Identified Scam:

Beware of the Parcel Tracking Text Scam

Delivery companies like FedEx, USPS, and UPS are being impersonated in text messages instructing recipients to visit a scam website—here's what you need to know.
Updated 16 June 2022
Beware of the Parcel Tracking Text Scam

Phishing Statistics 2021

90% of data breaches are caused by phishing
3.4 billion phishing emails are sent every day

1.4 million phishing websites are created every month

Source: Digital InTheRound, 2021

Sections on this page
  1. How Does the Parcel Tracking Text Scam Work?
  2. What Genuine Package Tracking Texts Look Like
  3. What to Do If You Fall for This Scam
  4. Frequently Asked Questions

Proceed with caution if you've received a package tracking text out of the blue. Before you click on any links, look for signs of a scam. Scammers are impersonating delivery companies in parcel tracking text scams that trick you into clicking phishing links which can result in having your identity stolen.

How Does the Parcel Tracking Text Scam Work?

There are several different versions of this scam, but all have the same goal of getting you to click the link within the text message and enter your sensitive information.

Most of them will have some kind of action you need to complete for the delivery to be completed, such as to:

  • Confirm the shipment address
  • Set your delivery preferences
  • Assume ownership
  • Pay for shipping fees or customs charges
  • Reschedule the delivery
  • Track your shipment

FedEx parcel tracking text scam

USPS parcel tracking text scam

UPS parcel tracking text scam

Do Not Click the Link

The scammer's goal is to have you click the link and enter your information onto the phishing website. Once you do this, the scammer will be sent the information which they will use to commit other scams, steal your identity, and even steal your money.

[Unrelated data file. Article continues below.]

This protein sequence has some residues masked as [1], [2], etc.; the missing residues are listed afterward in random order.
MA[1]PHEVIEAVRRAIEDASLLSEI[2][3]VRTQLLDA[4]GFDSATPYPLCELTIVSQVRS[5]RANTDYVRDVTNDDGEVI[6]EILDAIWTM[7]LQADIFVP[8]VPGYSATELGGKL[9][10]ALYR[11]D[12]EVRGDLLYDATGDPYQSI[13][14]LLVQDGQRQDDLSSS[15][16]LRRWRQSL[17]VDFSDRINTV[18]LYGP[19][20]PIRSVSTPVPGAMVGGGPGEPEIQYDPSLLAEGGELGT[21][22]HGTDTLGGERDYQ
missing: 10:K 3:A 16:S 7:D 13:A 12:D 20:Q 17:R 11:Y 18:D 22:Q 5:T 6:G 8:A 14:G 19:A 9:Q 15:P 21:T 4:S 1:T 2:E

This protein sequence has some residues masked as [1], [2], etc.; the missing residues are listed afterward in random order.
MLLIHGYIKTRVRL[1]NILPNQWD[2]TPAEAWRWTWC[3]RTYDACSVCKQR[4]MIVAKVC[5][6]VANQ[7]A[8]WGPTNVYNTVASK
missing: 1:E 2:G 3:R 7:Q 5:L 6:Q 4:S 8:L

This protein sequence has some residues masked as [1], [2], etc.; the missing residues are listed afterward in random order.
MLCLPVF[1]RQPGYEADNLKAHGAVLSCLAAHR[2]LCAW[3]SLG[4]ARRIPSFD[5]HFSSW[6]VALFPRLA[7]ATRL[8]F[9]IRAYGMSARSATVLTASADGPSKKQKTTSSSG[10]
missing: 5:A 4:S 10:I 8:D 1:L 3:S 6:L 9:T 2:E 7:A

The text message was fake, and there was no package to track or confirm in the first place. You've just been tricked into giving the scammer your personal or financial information.

USPS Does Not Include Links in Their Text Message

If you receive a text about a USPS delivery, you can be sure it's a scam if it includes a link. USPS states that they don't have links to websites in their tracking text messages.

Some personal and financial information that the phishing website may ask for includes your:

  • Full name
  • Shipping address
  • Financial information (e.g., credit card number)
  • Social Security number (SSN)
  • Signs of a Scam Text Message

The good thing about these scam texts is that they're relatively easy to identify. The key is to pay attention to the link—does it look legitimate or not?

Look at the domain and see if it matches who the sender is. For example, if the text message says it's from FedEx, the URL should include as the primary domain.

Signs of a fake package tracking text message include:

  • Links that don't match the delivery company's website
  • Spelling mistakes and grammatical errors
  • The use of threatening or pushy language
  • Text messages that are filtered into your Spam folder